Part 1 of my post on how long we should spend in sermon prep walked through different reasons we feel compelled to spend a big chunk of our week on it. This post is outlining my process for developing a sermon and how I get a sermon prepared amid my other pastoral responsibilities.
If we make it our aim to help people, which should be the driving force behind our sermon prep, then there are a few benchmarks along the way we need to make sure we cover.
1. Grasp the text’s point.
Whether you are starting with a text or with a topic, you will – if you are preaching sermons – be handling a passage of Scripture. The most critical part of your sermon prep begins with understanding what the text your preaching on is teaching and conveying. What did the author intend? Get to the root of that.
Here is a crucial point we need to remember: if we are preparing to help people, not to impress people, then we will not drown ourselves in an ocean of study we are hoping to unleash on our people that weekend. Instead, we will study until we grasp the text, and then move on to the next phase of the preparation.
2. Connect the point to the lives of your people.
After digging into the passage, then you have to connect it to people’s lives. How does this truth speak to the people you pastor fears, dreams, hurts, sorrows, idols, and understanding of the gospel? In what ways does this passage challenge secular worldview or deepen our awe of the glory of Jesus? The text’s meaning empowers you to show the wisdom of God in applying it to their lives.
The church I pastor is a mixed bag of people. We have doctors, salesmen, business owners, teachers, waiters and waitresses, mechanics, plumbers, contractors, real estate agents, and on the list can go. There are singles trying to figure out relationships and their futures. We have married people struggling to raise kids and rekindled their affections for one another. Christians face many life issues. When I understand that, it shows the ridiculousness of trying to impress them with Greek and Hebrew words. It reminds me that what they need is a glorious vision of Jesus and to see how centering their life on his name gives life, meaning, purpose, and hope to everything they do. I am a theology nerd, but a sermon is not a lecture to seminary students. It is a sermon to help feed and lead the sheep of God to green pastures.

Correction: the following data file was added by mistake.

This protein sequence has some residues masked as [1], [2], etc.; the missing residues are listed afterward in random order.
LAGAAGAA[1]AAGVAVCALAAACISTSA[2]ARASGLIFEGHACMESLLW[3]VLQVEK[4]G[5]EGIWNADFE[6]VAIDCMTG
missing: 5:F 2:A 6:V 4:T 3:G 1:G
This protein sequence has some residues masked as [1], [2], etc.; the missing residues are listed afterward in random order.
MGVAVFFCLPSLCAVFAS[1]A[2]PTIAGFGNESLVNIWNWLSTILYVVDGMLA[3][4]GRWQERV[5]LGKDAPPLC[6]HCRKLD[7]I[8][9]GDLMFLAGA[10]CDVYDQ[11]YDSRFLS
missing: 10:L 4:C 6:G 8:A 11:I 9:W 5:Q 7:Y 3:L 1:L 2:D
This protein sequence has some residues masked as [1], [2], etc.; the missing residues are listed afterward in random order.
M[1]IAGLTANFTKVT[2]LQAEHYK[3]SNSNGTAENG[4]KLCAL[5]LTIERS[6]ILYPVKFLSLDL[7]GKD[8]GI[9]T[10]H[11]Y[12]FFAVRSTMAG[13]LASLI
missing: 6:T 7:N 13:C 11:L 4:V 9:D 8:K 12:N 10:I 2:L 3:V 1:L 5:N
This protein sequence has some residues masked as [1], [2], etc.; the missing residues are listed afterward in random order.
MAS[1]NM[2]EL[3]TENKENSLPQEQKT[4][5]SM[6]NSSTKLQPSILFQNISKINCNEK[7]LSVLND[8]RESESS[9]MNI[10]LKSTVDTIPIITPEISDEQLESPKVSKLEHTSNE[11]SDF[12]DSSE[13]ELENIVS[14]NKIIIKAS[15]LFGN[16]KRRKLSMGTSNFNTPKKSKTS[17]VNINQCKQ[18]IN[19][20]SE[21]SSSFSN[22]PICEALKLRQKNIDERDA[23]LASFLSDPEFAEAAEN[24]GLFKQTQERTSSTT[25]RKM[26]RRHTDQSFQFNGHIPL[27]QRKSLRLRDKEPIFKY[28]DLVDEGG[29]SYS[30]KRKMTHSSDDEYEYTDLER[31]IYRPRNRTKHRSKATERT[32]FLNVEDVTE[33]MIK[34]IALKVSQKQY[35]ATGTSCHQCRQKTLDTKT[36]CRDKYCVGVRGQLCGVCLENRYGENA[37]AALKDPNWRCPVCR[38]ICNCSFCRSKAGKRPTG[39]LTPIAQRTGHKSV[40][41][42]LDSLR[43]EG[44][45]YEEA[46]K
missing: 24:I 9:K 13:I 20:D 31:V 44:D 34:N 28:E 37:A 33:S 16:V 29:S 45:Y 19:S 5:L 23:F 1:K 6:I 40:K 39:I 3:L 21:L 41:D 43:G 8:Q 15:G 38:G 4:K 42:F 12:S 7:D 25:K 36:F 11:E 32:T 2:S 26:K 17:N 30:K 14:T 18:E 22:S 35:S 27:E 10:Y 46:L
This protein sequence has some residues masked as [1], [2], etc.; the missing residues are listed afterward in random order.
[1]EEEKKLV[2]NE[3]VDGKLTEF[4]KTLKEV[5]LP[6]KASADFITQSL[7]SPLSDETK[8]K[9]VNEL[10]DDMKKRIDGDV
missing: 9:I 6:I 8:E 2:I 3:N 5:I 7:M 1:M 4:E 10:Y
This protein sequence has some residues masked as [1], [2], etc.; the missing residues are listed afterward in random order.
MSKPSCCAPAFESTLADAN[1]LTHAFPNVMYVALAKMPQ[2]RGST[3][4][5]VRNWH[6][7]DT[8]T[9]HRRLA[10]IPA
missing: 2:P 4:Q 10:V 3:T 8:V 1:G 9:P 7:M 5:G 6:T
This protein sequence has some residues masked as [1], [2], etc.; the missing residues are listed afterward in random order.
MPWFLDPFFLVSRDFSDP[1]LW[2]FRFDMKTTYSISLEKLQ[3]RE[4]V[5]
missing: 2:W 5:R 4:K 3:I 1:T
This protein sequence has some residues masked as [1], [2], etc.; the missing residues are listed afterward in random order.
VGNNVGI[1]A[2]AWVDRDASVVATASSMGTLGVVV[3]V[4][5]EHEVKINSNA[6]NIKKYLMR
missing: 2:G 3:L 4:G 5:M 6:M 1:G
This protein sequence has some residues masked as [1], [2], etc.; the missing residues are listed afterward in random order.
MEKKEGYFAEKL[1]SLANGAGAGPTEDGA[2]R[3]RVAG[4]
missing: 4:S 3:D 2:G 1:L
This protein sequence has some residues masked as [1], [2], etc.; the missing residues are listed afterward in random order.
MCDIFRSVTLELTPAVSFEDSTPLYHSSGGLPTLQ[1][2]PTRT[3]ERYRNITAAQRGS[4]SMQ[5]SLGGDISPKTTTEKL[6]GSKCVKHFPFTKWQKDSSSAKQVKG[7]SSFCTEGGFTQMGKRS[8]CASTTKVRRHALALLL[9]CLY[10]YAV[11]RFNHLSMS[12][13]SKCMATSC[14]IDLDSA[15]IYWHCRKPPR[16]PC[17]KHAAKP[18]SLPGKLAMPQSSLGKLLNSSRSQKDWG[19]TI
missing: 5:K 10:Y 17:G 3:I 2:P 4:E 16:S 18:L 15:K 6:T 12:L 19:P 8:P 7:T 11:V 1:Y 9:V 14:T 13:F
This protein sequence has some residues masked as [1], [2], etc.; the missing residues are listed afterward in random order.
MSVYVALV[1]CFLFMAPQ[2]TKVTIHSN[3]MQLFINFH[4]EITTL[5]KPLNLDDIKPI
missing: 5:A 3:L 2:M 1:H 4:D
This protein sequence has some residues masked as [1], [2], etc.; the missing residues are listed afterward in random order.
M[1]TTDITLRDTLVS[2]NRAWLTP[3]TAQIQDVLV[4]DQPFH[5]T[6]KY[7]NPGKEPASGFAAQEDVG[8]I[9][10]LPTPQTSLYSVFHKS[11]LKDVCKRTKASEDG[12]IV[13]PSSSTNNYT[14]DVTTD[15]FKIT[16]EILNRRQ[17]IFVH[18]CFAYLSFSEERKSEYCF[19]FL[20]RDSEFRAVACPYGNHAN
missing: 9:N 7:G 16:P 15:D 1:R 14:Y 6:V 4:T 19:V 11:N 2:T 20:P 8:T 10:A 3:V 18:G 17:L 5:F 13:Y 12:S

3. Figure out how you will deliver it.
You understand the text and see how it connects to people’s lives. Now the task is to figure out how you will help them understand and apply it. Think through illustrations, stories, and other helpful tools that can bring the truth to life or describe what it looks like applied.
I have preached for over 13 years. In that time, I have developed a comfort level with preaching with a manuscript or an outline. Sometimes I will write a full manuscript to preach with (even though I do not read it). Other times I will jot down an outline of the message to jar my memory and use that to preach. In busy seasons of life or church, if I need to find time in my schedule for other tasks or activities, I will shift from writing my sermon in manuscript form and go with outline form. This process turns studying a passage into a sermon ready to preach.
The weekends roll around with amazing quickness and certainty. When you finish preaching a sermon, the clock ticks before the next one comes due. So how does my sermon prep rhythm look?
Monday – I read the text a few times. Monday is a heavy meeting day for me, so I make sure in I find time in the busyness of my schedule to read the passage I will preach enough times to get familiarity with it. (Time: 10 minutes)
Tuesday – I read the passage again and write a few initial highlights. Again, I read it and take just a few minutes to make a few notes on themes, words, or ideas that emerge in my reading. I will not spend exhaustive time with the text in this period, but I will let the text pass through my pastoral filter. I pastor a church I know. I know their pains and fears. My mind races towards their lives. So when I read the passage, it passes through that filter, and I note the issues that emerge. (Time: 15 minutes)
Wednesday – Grasp the meaning and draw the connections. This day is the hard work. I study commentaries and look for insights on the text. Understanding the passage is my goal. Once complete, I draw explicit connections that will relate to my congregation. (Time: Two hours)
Thursday – Write. On this day, I will write out my sermon, whether that is in manuscript form or outline form. I think through the delivery of the content I have generated. (Time: One to Three hours)
Friday – Review and Refine. This is just a brief time of reading, reviewing, and refining my message. This time familiarizes me with the order and flow of delivering the message. (Time: One hour)
Saturday and Sunday – Preach. It is go time. This is when I deliver the message.
Is this how my sermon prep always unfolds? No. Does it always take this long? No. But this is a general outline of my sermon prep rhythm and time. I have found this plan helps me prepare and deliver sermons week-in-and-week-out to my congregation. The key for doing this is keeping the goal of helping people with my sermon on the forefront. This allows me to preach faithful and fruitful messages while giving the time to leading the church.